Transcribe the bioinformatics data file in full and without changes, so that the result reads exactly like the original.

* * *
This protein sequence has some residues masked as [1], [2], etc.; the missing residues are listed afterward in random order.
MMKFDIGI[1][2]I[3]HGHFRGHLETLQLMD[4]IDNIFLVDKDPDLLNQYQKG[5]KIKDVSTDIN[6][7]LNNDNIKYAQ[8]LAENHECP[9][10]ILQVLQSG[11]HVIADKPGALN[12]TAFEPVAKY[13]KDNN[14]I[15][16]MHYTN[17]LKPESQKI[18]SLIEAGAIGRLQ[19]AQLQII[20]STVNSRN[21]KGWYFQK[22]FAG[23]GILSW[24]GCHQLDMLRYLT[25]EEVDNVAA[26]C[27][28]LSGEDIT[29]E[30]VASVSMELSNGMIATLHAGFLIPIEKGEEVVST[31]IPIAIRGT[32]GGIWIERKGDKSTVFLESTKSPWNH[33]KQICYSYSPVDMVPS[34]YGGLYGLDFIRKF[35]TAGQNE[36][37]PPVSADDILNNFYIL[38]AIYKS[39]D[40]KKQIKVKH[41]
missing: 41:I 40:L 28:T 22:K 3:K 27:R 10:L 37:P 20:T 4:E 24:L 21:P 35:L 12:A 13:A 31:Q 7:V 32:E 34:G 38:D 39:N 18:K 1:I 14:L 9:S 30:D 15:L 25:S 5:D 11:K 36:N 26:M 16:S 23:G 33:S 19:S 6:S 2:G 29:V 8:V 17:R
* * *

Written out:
This protein sequence has some residues masked as [1], [2], etc.; the missing residues are listed afterward in random order.
MMKFDIGI[1][2]I[3]HGHFRGHLETLQLMD[4]IDNIFLVDKDPDLLNQYQKG[5]KIKDVSTDIN[6][7]LNNDNIKYAQ[8]LAENHECP[9][10]ILQVLQSG[11]HVIADKPGALN[12]TAFEPVAKY[13]KDNN[14]I[15][16]MHYTN[17]LKPESQKI[18]SLIEAGAIGRLQ[19]AQLQII[20]STVNSRN[21]KGWYFQK[22]FAG[23]GILSW[24]GCHQLDMLRYLT[25]EEVDNVAA[26]C[27][28]LSGEDIT[29]E[30]VASVSMELSNGMIATLHAGFLIPIEKGEEVVST[31]IPIAIRGT[32]GGIWIERKGDKSTVFLESTKSPWNH[33]KQICYSYSPVDMVPS[34]YGGLYGLDFIRKF[35]TAGQNE[36][37]PPVSADDILNNFYIL[38]AIYKS[39]D[40]KKQIKVKH[41]
missing: 41:I 40:L 28:T 22:K 3:K 27:R 10:L 37:P 20:T 4:E 24:L 21:P 35:L 12:A 13:A 31:Q 7:V 32:E 34:G 38:D 39:N 18:K 1:I 14:L 9:S 30:D 15:L 25:S 5:D 11:K 36:N 26:M 16:S 23:G 33:S 19:S 6:S 2:G 29:V 8:V 17:R